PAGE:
The White House and congressional Democrats are preparing for a fourth round of economic stimulus to get the U.S. through its coronavirus outbreak, even while they're still arguing over the $2 trillion measure President Donald Trump signed Friday. White House officials have compiled lists of requests from government agencies totaling roughly $600 billion, according to people familiar with the matter. The proposals include more state aid as well as financial assistance for mortgage markets and the travel industries.
Former Energy Secretary Rick Perry believes that the oil industry could collapse because of the dramatic decrease in demand worldwide caused by the coronavirus outbreak and a steep decline in prices. "I'm telling you, we are on the verge of a massive collapse of an industry that we worked awfully hard, over the course of the last three or four years, to build up to the number one oil and gas producing country in the world, giving Americans some affordable energy resources." Coupled with a dispute between Saudi Arabia and Russia that has resulted in an oil surplus, the price for crude as well as gasoline has plunged.
A Chinese county that was largely unscathed by the novel COVID-19 coronavirus went into lockdown Wednesday, signaling fears of a possible second wave in the country where the virus originated, The South China Morning Post reports. The county of Jia in Henan province, home to 600,000 people, is now in lockdown after infections reportedly spread at a local hospital. There were previously only 12 confirmed cases in Henan, despite it being situated just north of Hubei province, where China's epicenter, Wuhan, is located.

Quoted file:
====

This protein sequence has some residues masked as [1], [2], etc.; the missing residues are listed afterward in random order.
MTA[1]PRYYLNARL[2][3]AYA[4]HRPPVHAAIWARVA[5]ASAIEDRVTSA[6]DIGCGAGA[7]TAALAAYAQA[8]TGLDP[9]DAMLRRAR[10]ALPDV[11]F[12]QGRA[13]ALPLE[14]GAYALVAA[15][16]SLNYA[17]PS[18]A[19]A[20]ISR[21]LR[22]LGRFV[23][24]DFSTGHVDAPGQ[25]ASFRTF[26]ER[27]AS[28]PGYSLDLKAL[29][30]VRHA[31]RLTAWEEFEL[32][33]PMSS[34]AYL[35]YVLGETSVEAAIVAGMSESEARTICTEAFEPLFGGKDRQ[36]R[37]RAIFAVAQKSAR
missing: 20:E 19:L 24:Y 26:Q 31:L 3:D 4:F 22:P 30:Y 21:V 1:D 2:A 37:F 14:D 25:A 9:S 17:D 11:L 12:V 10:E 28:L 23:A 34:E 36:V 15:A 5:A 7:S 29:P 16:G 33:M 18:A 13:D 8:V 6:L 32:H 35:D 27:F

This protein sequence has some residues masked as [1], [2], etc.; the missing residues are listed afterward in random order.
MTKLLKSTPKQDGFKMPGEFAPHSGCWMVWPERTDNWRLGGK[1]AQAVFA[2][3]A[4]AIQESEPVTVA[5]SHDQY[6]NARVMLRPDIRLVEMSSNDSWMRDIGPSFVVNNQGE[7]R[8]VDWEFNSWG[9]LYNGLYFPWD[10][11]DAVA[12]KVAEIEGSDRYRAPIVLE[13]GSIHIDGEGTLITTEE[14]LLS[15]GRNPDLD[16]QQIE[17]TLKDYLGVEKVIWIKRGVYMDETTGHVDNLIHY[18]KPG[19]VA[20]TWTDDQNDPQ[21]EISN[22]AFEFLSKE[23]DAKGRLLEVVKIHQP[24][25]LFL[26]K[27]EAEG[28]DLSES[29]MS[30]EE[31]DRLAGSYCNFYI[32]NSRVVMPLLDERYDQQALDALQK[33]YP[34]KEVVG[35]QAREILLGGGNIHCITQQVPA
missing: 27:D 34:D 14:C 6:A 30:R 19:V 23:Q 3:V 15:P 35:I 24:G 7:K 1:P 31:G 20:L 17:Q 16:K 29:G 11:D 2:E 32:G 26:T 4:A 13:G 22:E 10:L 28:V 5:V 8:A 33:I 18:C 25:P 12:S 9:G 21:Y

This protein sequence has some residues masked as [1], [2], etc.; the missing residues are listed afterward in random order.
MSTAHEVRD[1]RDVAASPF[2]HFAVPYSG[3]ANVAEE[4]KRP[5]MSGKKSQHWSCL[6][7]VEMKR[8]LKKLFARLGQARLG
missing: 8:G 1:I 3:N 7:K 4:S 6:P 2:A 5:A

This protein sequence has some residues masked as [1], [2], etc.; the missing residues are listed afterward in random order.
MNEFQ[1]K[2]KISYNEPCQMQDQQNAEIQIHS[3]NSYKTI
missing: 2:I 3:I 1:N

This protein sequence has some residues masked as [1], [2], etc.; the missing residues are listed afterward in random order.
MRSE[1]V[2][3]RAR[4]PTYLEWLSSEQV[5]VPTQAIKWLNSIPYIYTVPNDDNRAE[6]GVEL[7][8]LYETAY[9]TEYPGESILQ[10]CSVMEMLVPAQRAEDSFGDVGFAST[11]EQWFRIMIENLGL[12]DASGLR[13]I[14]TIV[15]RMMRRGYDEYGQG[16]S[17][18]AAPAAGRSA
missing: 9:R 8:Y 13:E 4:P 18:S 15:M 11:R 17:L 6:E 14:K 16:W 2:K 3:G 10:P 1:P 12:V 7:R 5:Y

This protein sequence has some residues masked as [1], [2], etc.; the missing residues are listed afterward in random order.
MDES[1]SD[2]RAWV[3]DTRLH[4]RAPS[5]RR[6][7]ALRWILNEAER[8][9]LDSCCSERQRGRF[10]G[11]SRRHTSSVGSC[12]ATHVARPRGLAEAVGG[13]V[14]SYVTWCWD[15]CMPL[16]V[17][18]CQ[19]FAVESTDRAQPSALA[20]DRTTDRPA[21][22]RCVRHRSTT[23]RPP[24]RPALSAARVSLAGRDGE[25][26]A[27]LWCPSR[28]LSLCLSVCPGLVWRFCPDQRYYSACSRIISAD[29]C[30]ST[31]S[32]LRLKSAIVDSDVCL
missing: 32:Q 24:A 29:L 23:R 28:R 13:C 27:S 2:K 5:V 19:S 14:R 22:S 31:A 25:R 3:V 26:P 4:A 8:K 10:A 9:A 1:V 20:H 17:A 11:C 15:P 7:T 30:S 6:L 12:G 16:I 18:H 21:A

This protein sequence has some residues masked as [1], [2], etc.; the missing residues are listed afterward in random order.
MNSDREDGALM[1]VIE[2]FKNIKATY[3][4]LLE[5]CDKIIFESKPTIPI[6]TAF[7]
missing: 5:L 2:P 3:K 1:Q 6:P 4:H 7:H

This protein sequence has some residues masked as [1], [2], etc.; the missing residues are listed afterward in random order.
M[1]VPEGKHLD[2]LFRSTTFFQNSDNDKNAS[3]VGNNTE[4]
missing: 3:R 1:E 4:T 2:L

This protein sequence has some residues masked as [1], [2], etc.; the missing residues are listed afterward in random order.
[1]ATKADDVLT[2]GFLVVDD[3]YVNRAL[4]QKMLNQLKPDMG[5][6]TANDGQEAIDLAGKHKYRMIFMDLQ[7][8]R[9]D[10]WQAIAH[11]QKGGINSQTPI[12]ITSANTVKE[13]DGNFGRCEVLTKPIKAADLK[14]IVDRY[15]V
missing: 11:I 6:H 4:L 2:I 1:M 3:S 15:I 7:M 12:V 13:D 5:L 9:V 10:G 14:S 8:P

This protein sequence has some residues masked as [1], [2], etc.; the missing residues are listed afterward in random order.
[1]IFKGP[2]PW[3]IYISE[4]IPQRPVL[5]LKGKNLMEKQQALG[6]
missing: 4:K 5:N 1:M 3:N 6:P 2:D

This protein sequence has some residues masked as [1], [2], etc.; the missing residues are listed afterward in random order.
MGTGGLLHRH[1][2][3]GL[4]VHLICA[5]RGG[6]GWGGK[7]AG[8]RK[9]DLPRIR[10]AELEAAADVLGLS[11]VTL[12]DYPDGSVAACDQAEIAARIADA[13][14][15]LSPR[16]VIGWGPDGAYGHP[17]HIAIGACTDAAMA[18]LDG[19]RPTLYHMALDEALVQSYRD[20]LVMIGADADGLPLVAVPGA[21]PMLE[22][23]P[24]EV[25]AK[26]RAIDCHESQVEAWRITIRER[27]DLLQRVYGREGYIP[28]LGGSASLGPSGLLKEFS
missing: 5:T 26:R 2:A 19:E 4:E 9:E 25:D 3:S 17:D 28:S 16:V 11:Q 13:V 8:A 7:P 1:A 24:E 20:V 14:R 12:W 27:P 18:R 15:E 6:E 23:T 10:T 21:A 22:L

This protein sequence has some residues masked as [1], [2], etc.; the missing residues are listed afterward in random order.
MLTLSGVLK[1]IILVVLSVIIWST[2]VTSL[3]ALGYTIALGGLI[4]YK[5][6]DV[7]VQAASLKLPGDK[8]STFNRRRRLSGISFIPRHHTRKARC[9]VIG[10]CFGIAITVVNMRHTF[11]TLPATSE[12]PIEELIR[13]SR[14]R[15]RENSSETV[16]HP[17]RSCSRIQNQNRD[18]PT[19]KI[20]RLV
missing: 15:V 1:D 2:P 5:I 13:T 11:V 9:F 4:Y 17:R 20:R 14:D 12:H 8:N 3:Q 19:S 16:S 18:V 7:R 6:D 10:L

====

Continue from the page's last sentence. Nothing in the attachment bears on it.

Two planes packed with protective equipment arrived to restock Spain's overloaded public health system on Wednesday as its confirmed coronavirus cases rose beyond 100,000 and it recorded its biggest one-day death toll from the outbreak. Barring Italy, the virus has killed more people in Spain than anywhere else, triggering a lockdown that has brought economic activity to a virtual standstill. A survey showed Spain's manufacturing sector is heading for a slump after shrinking in March at its steepest pace since 2013.
This story is being published by POLITICO as part of a content partnership with the South China Morning Post. Henan province in central China has taken the drastic measure of putting a mid-sized county in total lockdown as authorities try to fend off a second coronavirus wave in the midst of a push to revive the economy. Curfew-like measures came into effect on Tuesday in Jia county, near the city of Pingdingshan, with the area's roughly 600,000 residents told to stay home, according to a notice on the country's official microblog account.
It has become a grim ritual outside New York City's hospitals: workers in protective gear loading the bodies of coronavirus victims into refrigerated trailers. A surge in deaths in the epicenter of the crisis in the U.S. has overwhelmed the city's permanent morgues and filled storage spaces in many hospitals to capacity. The Federal Emergency Management Agency is sending 85 refrigerated trucks to serve as temporary morgues, the city said.